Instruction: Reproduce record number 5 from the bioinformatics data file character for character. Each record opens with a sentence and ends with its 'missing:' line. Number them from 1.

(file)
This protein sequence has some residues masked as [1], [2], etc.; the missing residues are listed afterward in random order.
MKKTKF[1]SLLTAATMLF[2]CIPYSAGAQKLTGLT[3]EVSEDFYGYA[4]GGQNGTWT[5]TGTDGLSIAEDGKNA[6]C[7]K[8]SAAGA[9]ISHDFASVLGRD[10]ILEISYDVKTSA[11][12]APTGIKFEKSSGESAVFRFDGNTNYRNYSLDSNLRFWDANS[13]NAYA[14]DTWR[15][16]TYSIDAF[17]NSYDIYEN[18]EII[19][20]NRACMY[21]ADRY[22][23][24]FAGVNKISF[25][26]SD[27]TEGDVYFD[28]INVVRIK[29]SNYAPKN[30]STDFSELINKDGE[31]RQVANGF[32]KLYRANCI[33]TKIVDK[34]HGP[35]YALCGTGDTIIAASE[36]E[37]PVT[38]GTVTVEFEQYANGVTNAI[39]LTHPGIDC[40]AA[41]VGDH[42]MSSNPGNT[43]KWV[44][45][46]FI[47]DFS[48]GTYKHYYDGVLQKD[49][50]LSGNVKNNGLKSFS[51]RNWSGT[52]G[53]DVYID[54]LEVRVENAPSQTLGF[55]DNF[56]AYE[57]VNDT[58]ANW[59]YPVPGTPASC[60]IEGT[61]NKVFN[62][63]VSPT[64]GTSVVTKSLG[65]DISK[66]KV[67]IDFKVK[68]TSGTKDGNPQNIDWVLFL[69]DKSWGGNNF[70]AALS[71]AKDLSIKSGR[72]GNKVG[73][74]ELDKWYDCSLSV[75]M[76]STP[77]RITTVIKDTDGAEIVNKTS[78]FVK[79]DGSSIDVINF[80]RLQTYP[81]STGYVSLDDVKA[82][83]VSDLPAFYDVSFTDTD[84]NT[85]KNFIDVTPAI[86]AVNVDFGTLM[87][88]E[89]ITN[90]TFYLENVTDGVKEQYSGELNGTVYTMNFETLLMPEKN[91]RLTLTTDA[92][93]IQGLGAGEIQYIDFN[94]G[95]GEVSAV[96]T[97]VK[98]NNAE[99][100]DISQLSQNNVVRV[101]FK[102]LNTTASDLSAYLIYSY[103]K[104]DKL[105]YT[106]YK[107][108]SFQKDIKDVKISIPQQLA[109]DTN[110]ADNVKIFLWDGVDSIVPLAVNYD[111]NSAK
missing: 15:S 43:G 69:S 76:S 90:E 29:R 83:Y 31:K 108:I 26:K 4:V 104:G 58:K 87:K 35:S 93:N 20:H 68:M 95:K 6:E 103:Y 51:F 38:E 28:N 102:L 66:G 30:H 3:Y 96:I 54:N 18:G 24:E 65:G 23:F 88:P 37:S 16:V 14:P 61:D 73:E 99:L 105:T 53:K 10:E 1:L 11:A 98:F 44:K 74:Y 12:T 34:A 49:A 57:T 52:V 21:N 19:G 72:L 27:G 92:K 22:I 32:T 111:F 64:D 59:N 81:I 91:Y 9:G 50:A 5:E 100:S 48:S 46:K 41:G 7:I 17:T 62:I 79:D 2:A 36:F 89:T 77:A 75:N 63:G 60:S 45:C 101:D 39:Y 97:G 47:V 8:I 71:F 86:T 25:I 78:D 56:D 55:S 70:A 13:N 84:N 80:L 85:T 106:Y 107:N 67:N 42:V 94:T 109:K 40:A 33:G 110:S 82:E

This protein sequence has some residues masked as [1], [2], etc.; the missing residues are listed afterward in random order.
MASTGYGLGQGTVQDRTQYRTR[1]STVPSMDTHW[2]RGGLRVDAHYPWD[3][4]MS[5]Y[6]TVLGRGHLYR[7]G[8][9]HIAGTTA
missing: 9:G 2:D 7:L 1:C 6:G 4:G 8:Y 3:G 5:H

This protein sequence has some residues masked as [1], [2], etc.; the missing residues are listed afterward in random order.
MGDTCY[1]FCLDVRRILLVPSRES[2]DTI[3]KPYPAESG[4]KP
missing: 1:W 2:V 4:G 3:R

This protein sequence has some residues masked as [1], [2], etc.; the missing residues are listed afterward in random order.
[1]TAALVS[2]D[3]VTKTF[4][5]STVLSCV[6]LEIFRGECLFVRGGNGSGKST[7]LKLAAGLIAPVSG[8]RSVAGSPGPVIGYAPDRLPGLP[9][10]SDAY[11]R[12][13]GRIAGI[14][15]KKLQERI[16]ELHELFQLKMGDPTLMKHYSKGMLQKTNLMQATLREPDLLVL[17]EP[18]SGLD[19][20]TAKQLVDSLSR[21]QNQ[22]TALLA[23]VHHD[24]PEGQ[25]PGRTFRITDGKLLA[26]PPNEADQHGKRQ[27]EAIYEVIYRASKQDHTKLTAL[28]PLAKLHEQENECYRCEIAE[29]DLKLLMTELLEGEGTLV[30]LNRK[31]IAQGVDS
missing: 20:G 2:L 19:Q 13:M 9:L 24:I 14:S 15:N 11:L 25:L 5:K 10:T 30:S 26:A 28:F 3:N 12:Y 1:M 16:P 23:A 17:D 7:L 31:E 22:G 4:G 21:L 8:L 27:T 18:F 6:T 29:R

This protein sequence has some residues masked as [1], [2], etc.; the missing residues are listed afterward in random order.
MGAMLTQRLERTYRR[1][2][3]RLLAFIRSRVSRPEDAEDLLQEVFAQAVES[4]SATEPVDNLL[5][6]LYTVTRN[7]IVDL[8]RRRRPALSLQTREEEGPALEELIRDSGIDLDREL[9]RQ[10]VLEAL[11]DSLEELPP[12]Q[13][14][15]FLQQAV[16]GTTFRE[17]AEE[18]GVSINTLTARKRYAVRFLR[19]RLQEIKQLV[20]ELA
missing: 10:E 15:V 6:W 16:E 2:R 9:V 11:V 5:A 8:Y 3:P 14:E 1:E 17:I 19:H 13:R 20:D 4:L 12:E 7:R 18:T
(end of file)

This protein sequence has some residues masked as [1], [2], etc.; the missing residues are listed afterward in random order.
MGAMLTQRLERTYRR[1][2][3]RLLAFIRSRVSRPEDAEDLLQEVFAQAVES[4]SATEPVDNLL[5][6]LYTVTRN[7]IVDL[8]RRRRPALSLQTREEEGPALEELIRDSGIDLDREL[9]RQ[10]VLEAL[11]DSLEELPP[12]Q[13][14][15]FLQQAV[16]GTTFRE[17]AEE[18]GVSINTLTARKRYAVRFLR[19]RLQEIKQLV[20]ELA
missing: 10:E 15:V 6:W 16:E 2:R 9:V 11:V 5:A 8:Y 3:P 14:E 1:E 17:I 19:H 13:R 20:D 4:L 12:E 7:R 18:T